An ashtray is a receptacle for the safe depositing of cigarette by-products The easiest way to discover if something is an ashtray is by judging its proximity to the nearest smoker. If the object is more than five feet from the comfortably seated smoker, that object is an ashtray.
Ashtrays share the same qualities of inverse magnetism as remote controls, soap in bathwater and postage stamps. The reason for their aversion to the vicinity of humans is unclear, and this behaviour has had an problematic effect on the lifestyle of smokers for centuries.
For this reason many smokers have experimented with alternate forms of ash storage.
Cups are the safest alternative to ashtrays, as they often contain a liquid residue. This safely extinguishes the cigarette butt with a highly satisfactory hissing sound. For the inebriated smoker they combine the benefits of security and ease of use.
A strange substitute to be sure. This was introduced throughout fast food restaurants in the UK during the heady days of public smoking. As ashtrays they fell woefully short of any purpose, as the ash burned through them and left an ugly patina on the formica tabletops. They did prove to be popular with school children, who frequently lobbed them at other customers with astonishing accuracy.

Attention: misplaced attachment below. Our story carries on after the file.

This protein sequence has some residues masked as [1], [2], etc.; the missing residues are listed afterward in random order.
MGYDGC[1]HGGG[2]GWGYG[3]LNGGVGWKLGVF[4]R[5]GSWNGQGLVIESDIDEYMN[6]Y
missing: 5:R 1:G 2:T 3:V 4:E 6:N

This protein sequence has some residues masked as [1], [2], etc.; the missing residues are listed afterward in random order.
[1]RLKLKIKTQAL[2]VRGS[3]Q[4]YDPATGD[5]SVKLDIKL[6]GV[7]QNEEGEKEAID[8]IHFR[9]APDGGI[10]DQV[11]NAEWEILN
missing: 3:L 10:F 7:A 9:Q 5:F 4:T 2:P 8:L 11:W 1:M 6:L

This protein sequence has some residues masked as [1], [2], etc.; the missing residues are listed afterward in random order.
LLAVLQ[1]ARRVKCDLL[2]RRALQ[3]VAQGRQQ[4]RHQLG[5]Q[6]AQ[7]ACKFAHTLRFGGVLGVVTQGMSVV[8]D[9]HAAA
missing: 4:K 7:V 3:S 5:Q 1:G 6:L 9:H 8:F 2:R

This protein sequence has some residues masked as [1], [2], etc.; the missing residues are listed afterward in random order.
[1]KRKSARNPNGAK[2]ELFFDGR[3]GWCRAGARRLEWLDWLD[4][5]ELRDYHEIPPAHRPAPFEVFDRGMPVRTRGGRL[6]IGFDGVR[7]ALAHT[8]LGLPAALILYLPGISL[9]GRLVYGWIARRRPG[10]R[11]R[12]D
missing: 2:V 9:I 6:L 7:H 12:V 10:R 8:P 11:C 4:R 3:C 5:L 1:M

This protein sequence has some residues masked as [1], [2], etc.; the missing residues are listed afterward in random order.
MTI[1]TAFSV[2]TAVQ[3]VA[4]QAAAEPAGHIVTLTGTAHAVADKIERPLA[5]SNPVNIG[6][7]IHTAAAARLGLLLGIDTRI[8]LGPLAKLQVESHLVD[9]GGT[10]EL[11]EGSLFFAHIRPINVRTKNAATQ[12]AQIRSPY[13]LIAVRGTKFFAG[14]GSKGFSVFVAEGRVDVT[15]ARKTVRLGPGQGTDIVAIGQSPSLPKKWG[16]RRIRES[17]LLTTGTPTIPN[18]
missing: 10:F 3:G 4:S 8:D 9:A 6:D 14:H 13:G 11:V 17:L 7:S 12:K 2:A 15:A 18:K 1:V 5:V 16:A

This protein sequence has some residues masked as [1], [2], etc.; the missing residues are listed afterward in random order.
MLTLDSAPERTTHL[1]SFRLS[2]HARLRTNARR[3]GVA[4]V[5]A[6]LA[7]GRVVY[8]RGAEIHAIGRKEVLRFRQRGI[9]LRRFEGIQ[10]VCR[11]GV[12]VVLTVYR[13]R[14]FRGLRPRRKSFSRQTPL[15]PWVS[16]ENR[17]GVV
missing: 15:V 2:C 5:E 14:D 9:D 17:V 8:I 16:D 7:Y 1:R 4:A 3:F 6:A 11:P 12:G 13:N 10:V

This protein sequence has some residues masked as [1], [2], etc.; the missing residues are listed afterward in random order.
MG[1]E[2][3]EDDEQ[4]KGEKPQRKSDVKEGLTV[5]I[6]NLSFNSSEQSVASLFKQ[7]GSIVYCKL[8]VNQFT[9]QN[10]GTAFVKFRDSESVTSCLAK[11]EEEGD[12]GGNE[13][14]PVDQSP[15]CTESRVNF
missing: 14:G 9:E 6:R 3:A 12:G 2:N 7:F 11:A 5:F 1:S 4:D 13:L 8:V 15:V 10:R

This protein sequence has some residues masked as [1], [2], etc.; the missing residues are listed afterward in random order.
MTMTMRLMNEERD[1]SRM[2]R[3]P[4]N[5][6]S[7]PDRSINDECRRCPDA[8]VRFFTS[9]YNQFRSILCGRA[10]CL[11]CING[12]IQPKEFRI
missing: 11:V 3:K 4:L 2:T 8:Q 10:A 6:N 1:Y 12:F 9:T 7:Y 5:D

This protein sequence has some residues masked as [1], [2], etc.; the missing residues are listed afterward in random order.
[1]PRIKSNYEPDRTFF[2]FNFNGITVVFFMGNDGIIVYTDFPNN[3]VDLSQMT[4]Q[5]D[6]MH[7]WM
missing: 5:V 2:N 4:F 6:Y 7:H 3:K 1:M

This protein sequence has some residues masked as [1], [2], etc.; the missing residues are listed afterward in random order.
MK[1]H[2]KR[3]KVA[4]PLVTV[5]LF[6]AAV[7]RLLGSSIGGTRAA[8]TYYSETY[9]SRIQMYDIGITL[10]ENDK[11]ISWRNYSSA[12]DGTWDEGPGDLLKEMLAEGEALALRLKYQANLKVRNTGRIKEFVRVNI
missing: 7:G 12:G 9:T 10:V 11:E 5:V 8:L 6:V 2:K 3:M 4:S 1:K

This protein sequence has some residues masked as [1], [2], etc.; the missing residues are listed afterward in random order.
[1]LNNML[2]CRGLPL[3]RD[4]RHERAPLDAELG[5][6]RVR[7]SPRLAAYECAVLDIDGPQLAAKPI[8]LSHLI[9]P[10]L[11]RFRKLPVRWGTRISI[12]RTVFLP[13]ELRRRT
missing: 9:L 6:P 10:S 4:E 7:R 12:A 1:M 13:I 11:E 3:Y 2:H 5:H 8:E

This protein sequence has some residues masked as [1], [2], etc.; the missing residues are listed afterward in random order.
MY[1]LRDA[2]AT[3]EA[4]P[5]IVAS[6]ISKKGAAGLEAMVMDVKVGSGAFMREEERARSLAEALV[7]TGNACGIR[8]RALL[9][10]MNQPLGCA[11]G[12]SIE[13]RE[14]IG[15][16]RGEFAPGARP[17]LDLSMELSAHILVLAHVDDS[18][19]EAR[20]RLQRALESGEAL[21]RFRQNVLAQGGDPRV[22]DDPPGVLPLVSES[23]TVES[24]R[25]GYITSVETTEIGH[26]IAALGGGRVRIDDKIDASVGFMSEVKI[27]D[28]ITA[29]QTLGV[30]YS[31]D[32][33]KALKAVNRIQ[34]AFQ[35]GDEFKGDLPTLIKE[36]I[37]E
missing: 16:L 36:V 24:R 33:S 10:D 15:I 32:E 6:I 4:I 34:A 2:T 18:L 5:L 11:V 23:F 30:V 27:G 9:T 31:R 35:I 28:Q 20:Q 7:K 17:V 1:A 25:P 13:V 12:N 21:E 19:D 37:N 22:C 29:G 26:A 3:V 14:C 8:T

Using a carpet as an ashtray adds a Bohemian look to a room. This looks particularly pleasing if the room in question is not your own.
Matchboxes are best avoided. A seemingly fine alternative to the ashtray at first, using an empty box, but after several problem free 'stubbings' a cigarrette is inadvertently disposed of in someone else's (full) matchbox, producing a dangerous firework display which usually ends in a teary visit to casualty.